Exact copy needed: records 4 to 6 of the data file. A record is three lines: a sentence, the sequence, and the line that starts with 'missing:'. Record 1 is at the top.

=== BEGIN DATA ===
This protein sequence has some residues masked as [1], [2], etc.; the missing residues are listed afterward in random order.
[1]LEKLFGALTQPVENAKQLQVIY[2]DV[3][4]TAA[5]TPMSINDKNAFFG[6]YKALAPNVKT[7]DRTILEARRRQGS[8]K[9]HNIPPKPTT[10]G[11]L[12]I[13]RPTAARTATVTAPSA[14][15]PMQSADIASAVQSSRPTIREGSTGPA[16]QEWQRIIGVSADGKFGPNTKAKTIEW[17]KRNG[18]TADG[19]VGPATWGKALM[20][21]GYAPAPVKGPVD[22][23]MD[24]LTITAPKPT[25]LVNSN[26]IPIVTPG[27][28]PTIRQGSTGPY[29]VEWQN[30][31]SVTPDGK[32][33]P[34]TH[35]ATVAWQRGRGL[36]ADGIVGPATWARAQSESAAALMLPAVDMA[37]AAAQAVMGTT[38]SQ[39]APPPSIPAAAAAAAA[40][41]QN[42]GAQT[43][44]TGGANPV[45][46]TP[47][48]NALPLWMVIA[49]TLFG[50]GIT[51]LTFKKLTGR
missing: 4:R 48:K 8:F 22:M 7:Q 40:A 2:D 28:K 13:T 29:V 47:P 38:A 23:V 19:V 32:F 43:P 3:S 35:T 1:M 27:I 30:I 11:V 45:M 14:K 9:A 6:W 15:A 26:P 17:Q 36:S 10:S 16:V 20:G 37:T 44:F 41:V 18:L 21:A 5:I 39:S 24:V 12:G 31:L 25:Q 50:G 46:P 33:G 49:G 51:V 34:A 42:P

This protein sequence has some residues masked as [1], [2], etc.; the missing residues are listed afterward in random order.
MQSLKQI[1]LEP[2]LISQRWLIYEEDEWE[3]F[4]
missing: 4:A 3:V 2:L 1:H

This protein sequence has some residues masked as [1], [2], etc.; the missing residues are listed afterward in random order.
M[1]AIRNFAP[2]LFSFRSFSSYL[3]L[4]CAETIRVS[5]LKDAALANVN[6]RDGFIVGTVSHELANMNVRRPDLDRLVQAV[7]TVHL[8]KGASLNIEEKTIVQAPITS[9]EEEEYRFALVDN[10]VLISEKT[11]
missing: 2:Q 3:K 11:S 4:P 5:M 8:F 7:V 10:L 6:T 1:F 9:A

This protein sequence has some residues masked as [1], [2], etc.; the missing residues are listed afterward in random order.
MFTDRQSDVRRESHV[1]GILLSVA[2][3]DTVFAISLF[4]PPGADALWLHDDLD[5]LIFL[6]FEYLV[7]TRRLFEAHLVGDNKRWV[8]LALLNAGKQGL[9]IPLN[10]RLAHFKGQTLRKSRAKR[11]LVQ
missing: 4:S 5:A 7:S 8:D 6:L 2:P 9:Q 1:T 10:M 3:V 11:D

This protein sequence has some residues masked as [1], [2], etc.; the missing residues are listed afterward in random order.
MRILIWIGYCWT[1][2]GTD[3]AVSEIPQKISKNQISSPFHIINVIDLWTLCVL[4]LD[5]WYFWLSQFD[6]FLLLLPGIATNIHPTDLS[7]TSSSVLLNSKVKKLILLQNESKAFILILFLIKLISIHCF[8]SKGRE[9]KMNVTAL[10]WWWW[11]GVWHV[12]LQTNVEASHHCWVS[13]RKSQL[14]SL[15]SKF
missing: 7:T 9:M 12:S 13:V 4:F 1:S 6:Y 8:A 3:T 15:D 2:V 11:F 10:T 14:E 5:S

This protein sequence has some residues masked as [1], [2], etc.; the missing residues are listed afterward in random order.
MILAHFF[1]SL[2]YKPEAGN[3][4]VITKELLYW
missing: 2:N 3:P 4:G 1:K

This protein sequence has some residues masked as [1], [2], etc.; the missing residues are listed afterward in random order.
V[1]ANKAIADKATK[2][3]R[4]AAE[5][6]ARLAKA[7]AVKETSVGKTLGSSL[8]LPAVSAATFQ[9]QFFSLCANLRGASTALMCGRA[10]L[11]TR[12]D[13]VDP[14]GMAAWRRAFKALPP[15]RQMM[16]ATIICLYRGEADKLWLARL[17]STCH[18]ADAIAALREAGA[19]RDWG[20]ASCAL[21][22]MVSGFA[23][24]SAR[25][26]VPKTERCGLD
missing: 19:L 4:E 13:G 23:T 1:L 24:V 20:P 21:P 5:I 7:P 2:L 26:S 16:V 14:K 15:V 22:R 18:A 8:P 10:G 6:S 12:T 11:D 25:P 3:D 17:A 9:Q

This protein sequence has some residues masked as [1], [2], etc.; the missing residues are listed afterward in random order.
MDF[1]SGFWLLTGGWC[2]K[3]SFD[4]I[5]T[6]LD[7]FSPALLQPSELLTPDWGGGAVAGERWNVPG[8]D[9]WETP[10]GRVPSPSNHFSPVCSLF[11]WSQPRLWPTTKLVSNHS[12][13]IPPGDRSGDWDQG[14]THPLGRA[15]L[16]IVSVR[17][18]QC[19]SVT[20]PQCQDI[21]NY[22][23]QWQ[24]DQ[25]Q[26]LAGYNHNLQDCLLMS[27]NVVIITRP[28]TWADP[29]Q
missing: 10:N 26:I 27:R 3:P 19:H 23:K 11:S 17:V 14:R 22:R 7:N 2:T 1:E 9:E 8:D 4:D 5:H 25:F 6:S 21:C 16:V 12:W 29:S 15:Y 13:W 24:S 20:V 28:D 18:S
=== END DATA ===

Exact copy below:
This protein sequence has some residues masked as [1], [2], etc.; the missing residues are listed afterward in random order.
MFTDRQSDVRRESHV[1]GILLSVA[2][3]DTVFAISLF[4]PPGADALWLHDDLD[5]LIFL[6]FEYLV[7]TRRLFEAHLVGDNKRWV[8]LALLNAGKQGL[9]IPLN[10]RLAHFKGQTLRKSRAKR[11]LVQ
missing: 4:S 5:A 7:S 8:D 6:L 2:P 9:Q 1:T 10:M 3:V 11:D

This protein sequence has some residues masked as [1], [2], etc.; the missing residues are listed afterward in random order.
MRILIWIGYCWT[1][2]GTD[3]AVSEIPQKISKNQISSPFHIINVIDLWTLCVL[4]LD[5]WYFWLSQFD[6]FLLLLPGIATNIHPTDLS[7]TSSSVLLNSKVKKLILLQNESKAFILILFLIKLISIHCF[8]SKGRE[9]KMNVTAL[10]WWWW[11]GVWHV[12]LQTNVEASHHCWVS[13]RKSQL[14]SL[15]SKF
missing: 7:T 9:M 12:S 13:V 4:F 1:S 6:Y 8:A 3:T 15:D 2:V 11:F 10:T 14:E 5:S

This protein sequence has some residues masked as [1], [2], etc.; the missing residues are listed afterward in random order.
MILAHFF[1]SL[2]YKPEAGN[3][4]VITKELLYW
missing: 2:N 3:P 4:G 1:K